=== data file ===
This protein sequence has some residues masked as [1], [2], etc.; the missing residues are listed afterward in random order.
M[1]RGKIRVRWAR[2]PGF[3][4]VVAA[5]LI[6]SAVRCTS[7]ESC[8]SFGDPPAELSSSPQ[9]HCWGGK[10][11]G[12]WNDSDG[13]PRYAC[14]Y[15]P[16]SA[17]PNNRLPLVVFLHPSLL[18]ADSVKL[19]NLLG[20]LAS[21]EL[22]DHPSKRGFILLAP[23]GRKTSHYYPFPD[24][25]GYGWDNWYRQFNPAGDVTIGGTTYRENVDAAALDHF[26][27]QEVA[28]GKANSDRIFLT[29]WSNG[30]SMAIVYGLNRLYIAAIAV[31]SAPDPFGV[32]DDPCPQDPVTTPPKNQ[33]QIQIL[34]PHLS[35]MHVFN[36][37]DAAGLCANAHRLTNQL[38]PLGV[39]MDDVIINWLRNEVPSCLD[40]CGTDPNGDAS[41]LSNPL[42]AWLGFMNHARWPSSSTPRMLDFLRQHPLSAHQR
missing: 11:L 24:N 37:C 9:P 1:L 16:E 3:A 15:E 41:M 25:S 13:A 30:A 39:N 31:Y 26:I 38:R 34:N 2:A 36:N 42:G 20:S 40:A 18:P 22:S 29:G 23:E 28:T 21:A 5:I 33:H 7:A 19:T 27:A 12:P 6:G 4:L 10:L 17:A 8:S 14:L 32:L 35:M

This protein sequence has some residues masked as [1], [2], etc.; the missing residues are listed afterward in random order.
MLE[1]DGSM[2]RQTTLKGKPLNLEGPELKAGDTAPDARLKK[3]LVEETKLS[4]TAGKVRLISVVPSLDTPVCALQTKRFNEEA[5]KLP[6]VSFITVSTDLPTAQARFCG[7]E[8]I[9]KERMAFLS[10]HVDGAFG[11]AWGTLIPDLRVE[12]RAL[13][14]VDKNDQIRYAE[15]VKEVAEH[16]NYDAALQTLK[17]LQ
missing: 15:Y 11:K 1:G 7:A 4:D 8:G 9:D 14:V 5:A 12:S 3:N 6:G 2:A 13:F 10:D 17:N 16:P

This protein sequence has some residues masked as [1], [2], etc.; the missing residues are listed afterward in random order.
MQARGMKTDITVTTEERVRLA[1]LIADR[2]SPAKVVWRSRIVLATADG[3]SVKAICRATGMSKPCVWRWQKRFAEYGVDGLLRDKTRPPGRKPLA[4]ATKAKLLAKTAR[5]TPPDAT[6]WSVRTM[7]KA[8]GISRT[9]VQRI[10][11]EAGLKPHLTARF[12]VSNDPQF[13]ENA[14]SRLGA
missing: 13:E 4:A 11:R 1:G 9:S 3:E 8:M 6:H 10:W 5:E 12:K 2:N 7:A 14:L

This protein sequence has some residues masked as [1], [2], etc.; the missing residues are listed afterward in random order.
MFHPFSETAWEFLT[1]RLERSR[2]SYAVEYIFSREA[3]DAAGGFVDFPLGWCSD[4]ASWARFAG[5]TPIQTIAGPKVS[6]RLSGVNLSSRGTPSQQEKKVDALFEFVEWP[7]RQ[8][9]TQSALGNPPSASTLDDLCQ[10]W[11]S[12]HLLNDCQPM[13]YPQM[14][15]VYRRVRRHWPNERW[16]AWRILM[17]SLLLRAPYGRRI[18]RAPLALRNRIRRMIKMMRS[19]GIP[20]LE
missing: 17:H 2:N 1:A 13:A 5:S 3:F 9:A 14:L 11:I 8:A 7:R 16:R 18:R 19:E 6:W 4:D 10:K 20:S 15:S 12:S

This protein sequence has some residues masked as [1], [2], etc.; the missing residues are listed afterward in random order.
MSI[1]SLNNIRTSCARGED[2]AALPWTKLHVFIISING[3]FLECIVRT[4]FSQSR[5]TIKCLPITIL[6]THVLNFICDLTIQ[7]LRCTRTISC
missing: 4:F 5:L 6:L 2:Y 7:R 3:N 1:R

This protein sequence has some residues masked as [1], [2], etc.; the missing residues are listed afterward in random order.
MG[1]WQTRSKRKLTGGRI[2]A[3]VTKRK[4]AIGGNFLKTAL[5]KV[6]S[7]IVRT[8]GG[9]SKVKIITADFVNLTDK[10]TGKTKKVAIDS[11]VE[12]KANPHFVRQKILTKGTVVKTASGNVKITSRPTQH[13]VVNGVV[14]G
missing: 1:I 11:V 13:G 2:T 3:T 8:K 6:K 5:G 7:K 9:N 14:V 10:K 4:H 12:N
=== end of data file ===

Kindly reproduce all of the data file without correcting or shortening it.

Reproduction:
This protein sequence has some residues masked as [1], [2], etc.; the missing residues are listed afterward in random order.
M[1]RGKIRVRWAR[2]PGF[3][4]VVAA[5]LI[6]SAVRCTS[7]ESC[8]SFGDPPAELSSSPQ[9]HCWGGK[10][11]G[12]WNDSDG[13]PRYAC[14]Y[15]P[16]SA[17]PNNRLPLVVFLHPSLL[18]ADSVKL[19]NLLG[20]LAS[21]EL[22]DHPSKRGFILLAP[23]GRKTSHYYPFPD[24][25]GYGWDNWYRQFNPAGDVTIGGTTYRENVDAAALDHF[26][27]QEVA[28]GKANSDRIFLT[29]WSNG[30]SMAIVYGLNRLYIAAIAV[31]SAPDPFGV[32]DDPCPQDPVTTPPKNQ[33]QIQIL[34]PHLS[35]MHVFN[36][37]DAAGLCANAHRLTNQL[38]PLGV[39]MDDVIINWLRNEVPSCLD[40]CGTDPNGDAS[41]LSNPL[42]AWLGFMNHARWPSSSTPRMLDFLRQHPLSAHQR
missing: 11:L 24:N 37:C 9:P 1:L 16:E 3:A 15:E 41:M 25:S 13:A 30:A 39:N 31:Y 26:I 38:R 34:N 2:A 36:N 42:G 20:S 40:A 18:P 22:S 29:G 23:E 28:T 21:A 5:I 33:H 7:A 19:T 27:A 12:P 6:G 4:L 10:L 17:A 8:S 14:L 32:L 35:M

This protein sequence has some residues masked as [1], [2], etc.; the missing residues are listed afterward in random order.
MLE[1]DGSM[2]RQTTLKGKPLNLEGPELKAGDTAPDARLKK[3]LVEETKLS[4]TAGKVRLISVVPSLDTPVCALQTKRFNEEA[5]KLP[6]VSFITVSTDLPTAQARFCG[7]E[8]I[9]KERMAFLS[10]HVDGAFG[11]AWGTLIPDLRVE[12]RAL[13][14]VDKNDQIRYAE[15]VKEVAEH[16]NYDAALQTLK[17]LQ
missing: 15:Y 11:K 1:G 7:A 4:D 8:G 9:D 14:V 5:A 12:S 3:N 6:G 2:A 13:F 10:D 17:N 16:P

This protein sequence has some residues masked as [1], [2], etc.; the missing residues are listed afterward in random order.
MQARGMKTDITVTTEERVRLA[1]LIADR[2]SPAKVVWRSRIVLATADG[3]SVKAICRATGMSKPCVWRWQKRFAEYGVDGLLRDKTRPPGRKPLA[4]ATKAKLLAKTAR[5]TPPDAT[6]WSVRTM[7]KA[8]GISRT[9]VQRI[10][11]EAGLKPHLTARF[12]VSNDPQF[13]ENA[14]SRLGA
missing: 13:E 4:A 11:R 1:G 9:S 3:E 8:M 6:H 10:W 5:E 12:K 2:N 7:A 14:L

This protein sequence has some residues masked as [1], [2], etc.; the missing residues are listed afterward in random order.
MFHPFSETAWEFLT[1]RLERSR[2]SYAVEYIFSREA[3]DAAGGFVDFPLGWCSD[4]ASWARFAG[5]TPIQTIAGPKVS[6]RLSGVNLSSRGTPSQQEKKVDALFEFVEWP[7]RQ[8][9]TQSALGNPPSASTLDDLCQ[10]W[11]S[12]HLLNDCQPM[13]YPQM[14][15]VYRRVRRHWPNERW[16]AWRILM[17]SLLLRAPYGRRI[18]RAPLALRNRIRRMIKMMRS[19]GIP[20]LE
missing: 17:H 2:N 1:A 13:A 5:S 3:F 9:A 14:L 11:I 8:A 7:R 16:R 18:R 19:E 6:W 4:D 10:K 20:S 15:S 12:S

This protein sequence has some residues masked as [1], [2], etc.; the missing residues are listed afterward in random order.
MSI[1]SLNNIRTSCARGED[2]AALPWTKLHVFIISING[3]FLECIVRT[4]FSQSR[5]TIKCLPITIL[6]THVLNFICDLTIQ[7]LRCTRTISC
missing: 4:F 5:L 6:L 2:Y 7:R 3:N 1:R

This protein sequence has some residues masked as [1], [2], etc.; the missing residues are listed afterward in random order.
MG[1]WQTRSKRKLTGGRI[2]A[3]VTKRK[4]AIGGNFLKTAL[5]KV[6]S[7]IVRT[8]GG[9]SKVKIITADFVNLTDK[10]TGKTKKVAIDS[11]VE[12]KANPHFVRQKILTKGTVVKTASGNVKITSRPTQH[13]VVNGVV[14]G
missing: 1:I 11:V 13:G 2:T 3:T 8:K 6:K 5:G 7:K 9:N 14:V 10:K 4:H 12:N